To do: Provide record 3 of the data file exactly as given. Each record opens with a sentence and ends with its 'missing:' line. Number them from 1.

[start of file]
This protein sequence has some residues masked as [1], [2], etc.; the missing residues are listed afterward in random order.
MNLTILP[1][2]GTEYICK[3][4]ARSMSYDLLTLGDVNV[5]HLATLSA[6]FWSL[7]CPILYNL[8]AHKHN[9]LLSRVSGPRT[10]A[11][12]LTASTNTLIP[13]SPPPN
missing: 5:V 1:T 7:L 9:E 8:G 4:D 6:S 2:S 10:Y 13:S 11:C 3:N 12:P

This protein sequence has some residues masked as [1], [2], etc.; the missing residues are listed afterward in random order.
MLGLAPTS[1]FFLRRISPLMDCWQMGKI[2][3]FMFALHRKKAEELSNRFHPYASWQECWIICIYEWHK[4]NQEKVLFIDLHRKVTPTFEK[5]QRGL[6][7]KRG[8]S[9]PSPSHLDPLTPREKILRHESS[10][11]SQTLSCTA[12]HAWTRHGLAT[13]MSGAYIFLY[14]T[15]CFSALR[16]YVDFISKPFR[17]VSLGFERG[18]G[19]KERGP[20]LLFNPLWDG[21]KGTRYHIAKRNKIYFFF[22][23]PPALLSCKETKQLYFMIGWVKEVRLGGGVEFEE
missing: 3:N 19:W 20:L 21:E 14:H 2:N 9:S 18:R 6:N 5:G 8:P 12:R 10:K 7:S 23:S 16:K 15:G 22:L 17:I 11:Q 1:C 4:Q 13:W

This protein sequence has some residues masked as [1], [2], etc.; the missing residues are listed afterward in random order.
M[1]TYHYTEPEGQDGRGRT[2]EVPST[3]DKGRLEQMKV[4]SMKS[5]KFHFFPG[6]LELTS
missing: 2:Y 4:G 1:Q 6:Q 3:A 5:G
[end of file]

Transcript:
This protein sequence has some residues masked as [1], [2], etc.; the missing residues are listed afterward in random order.
M[1]TYHYTEPEGQDGRGRT[2]EVPST[3]DKGRLEQMKV[4]SMKS[5]KFHFFPG[6]LELTS
missing: 2:Y 4:G 1:Q 6:Q 3:A 5:G